Sunday, March 08, 2009

More Fruit Tree Orders

Uh Oh....

Last weekend I looked online at Raintree Nursery again. Decided to order two additional trees to grow, using the backyard orchard culture method:

Surefire Cherry. I was thinking about my parent's cherry tree, and realized that I haven't had a pie made from sour cherries for about 30 years. Being into "slow food" - you can't get much slower than starting out with the a small, bare-root tree. OK, you could plant a seed to grow the tree, but I'll be dead before I get cherries from a seed-grown tree. Tree should be here in 1-2 weeks. The 'ideal location' in the backyard was occupied by a rose (Carl Brunner), so yesterday I dug it up and moved it a few feet to the former location of "Angel face", which did not survive the winter and has now joined other Angels in heaven. Well, actually, in compost, but it sounded nice. The location is ready, I added some chicken compost, and will add some eggshells when planting the tree. Some thought actually went into this selection: It blooms later than other cherries. Late frost has been a fruit-tree nemesis, so the later flowering is a bonus. Most sour cherries, including this one, are also self-fertile, so no pollinator variety is needed. They stay fairly compact, especially compared to sweet cherries, so the pruning might be easier as well. IT's on Gisela5 rootstock.

I DID say two trees. I've been developing a taste for asian pears - they are crispy like apples, but have more flavor, like pears. Not enough room for more than one, and most asian pears need a pollinator, so I ordered a multigraft Asian Pear. I won't know the 3 varieties until it arrives. It will be all but one of:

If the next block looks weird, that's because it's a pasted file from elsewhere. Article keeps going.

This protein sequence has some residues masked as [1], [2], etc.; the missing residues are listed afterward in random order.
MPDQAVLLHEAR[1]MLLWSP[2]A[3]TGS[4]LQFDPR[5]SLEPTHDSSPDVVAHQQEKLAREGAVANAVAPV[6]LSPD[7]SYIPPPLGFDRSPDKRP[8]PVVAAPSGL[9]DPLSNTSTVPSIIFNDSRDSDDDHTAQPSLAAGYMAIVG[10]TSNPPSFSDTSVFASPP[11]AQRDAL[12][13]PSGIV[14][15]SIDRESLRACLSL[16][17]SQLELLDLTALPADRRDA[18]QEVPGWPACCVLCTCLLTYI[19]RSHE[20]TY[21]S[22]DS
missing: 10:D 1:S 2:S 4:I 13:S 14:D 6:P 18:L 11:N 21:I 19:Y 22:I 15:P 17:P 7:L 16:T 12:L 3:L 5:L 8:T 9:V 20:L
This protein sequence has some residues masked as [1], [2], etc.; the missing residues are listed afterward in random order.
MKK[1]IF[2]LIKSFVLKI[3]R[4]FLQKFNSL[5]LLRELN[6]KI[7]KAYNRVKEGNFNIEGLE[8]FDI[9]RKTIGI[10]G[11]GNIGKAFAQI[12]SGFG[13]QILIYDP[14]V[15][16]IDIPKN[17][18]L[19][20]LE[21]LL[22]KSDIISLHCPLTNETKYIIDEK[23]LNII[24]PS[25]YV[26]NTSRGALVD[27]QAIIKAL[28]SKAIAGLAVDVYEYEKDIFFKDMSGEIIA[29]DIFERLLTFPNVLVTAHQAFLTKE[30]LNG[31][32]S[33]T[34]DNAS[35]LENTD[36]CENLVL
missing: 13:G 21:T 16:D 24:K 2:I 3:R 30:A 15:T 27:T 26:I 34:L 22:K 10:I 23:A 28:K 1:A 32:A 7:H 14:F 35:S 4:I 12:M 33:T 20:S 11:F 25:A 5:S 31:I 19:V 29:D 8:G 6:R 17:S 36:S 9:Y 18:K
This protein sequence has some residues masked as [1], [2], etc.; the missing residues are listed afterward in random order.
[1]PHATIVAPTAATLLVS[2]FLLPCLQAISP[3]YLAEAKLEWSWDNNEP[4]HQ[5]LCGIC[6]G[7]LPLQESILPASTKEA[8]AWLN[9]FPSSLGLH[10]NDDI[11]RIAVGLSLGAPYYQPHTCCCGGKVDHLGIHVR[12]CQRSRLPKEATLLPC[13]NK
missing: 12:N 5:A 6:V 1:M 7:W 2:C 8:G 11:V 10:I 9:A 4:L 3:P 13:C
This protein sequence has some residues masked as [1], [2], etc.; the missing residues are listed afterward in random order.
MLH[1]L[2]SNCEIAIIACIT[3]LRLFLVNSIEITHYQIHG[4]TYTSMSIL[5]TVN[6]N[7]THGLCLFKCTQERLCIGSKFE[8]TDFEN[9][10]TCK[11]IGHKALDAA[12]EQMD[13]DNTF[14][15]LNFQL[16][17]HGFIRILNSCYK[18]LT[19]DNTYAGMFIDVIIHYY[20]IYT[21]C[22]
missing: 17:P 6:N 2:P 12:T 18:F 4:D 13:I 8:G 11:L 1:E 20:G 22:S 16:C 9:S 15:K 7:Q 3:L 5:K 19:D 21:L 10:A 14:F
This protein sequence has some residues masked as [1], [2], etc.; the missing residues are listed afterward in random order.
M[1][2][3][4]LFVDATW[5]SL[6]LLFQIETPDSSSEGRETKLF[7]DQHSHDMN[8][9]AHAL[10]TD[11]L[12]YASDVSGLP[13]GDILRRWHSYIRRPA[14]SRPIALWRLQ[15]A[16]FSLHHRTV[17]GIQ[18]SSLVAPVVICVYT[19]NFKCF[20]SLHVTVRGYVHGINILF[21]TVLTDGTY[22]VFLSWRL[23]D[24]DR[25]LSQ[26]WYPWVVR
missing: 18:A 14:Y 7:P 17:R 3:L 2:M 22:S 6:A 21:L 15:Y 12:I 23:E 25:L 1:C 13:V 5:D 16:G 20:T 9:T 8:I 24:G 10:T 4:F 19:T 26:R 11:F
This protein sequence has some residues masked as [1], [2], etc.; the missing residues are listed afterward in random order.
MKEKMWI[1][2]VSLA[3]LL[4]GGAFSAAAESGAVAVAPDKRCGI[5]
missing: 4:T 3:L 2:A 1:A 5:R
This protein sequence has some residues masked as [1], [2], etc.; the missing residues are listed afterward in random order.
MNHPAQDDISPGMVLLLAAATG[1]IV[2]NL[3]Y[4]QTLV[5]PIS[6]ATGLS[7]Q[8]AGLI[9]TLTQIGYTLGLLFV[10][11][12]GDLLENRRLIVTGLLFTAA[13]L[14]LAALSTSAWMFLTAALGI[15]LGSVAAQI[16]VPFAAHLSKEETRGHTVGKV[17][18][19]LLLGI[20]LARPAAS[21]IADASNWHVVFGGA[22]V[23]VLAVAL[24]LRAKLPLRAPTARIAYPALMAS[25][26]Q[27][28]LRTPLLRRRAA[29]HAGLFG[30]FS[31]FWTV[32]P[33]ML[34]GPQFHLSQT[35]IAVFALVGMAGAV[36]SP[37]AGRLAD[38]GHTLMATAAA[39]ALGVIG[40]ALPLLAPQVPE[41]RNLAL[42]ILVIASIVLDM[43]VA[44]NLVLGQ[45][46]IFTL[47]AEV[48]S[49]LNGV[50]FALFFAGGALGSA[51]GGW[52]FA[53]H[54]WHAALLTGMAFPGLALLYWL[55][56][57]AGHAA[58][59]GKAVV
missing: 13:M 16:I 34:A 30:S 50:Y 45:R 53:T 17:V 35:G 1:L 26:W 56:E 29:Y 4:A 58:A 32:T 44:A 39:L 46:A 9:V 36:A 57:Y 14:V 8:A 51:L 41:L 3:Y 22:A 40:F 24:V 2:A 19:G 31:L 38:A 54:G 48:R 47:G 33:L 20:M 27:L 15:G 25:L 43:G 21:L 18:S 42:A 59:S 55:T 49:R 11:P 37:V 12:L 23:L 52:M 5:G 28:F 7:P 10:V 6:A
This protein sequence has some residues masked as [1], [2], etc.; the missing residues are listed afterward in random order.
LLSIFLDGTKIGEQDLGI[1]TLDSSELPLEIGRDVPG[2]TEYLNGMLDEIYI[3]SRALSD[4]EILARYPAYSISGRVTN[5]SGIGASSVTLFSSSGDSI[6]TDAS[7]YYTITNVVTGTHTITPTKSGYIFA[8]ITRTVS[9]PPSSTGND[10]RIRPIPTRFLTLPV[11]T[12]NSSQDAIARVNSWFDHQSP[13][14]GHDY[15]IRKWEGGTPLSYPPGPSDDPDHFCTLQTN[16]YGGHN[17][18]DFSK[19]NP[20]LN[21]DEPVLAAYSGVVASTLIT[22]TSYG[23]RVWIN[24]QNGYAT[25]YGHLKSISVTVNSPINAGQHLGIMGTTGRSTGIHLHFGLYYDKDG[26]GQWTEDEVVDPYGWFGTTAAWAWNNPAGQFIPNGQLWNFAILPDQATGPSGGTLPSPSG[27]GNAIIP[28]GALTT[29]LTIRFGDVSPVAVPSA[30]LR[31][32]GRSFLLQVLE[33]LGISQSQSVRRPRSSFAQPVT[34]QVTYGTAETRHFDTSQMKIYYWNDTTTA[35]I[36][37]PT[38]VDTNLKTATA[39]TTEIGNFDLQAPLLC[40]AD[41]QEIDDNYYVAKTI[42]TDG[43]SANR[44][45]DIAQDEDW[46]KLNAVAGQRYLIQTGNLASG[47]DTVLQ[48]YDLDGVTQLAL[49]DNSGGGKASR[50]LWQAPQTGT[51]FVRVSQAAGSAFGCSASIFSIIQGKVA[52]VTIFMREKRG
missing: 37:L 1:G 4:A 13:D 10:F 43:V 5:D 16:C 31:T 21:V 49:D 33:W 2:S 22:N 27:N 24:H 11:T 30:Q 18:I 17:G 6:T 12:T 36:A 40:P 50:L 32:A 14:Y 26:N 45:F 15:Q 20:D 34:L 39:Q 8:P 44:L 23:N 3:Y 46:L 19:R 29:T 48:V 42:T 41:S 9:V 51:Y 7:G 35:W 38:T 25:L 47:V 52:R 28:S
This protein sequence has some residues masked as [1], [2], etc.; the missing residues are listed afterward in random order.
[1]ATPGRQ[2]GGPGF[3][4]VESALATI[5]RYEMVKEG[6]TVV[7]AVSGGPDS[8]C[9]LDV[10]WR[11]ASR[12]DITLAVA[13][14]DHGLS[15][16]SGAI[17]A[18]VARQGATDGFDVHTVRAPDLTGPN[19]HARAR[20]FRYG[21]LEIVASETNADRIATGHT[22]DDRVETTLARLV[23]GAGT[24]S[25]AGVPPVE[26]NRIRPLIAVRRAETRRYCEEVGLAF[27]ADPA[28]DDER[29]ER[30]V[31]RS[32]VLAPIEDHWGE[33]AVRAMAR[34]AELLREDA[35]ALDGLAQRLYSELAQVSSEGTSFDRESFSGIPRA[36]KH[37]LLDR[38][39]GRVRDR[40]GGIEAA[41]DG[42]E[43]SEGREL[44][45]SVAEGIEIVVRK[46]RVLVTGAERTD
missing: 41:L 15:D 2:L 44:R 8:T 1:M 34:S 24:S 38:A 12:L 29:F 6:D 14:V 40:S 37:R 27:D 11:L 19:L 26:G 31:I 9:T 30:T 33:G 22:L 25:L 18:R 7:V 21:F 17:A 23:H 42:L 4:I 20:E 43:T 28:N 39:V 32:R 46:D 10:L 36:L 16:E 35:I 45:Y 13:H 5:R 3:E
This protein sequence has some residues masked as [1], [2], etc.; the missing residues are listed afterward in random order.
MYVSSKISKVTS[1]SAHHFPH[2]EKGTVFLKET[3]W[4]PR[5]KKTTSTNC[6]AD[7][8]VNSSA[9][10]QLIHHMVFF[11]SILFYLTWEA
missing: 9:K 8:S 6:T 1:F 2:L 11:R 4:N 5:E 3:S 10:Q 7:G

Shinseiki (medium to large, sweet, yellow fruit, late August).
Yoinashi (medium to large, russeted, butterscotch flavor).
Hamese (mid sized, sweet, yellow fruit, mid August).
Mishirasu (large, russetted fruit, late September).

They can't say which if the 4 is missing. If I could pick, I would go for the two sweet yellows and either of the russetted, but any combination is OK with me. Planning for this to go into a front-yard border, possibly in the location of the opuntia (winter did a job on that one too) or eucalyptus (also a winter victim - there is a trend here). I'll have to look at the site from multiple angles to scope out the optimal location.

We already have a multigraft European pear and a multigraft sweet cherry. Some authors are not crazy about multigraft trees, since some varieties may be more vigorous than others, but my feeling is that for trees that need pollinizers, it's a way to achieve that need in one tree. Plus, judicious pruning can keep the most vigorous in check and allow the other varieties some space as well. I've added a couple of unknown variety grafts to the dwarf apple trees, last year. If we are very lucky, they'll bear this year.

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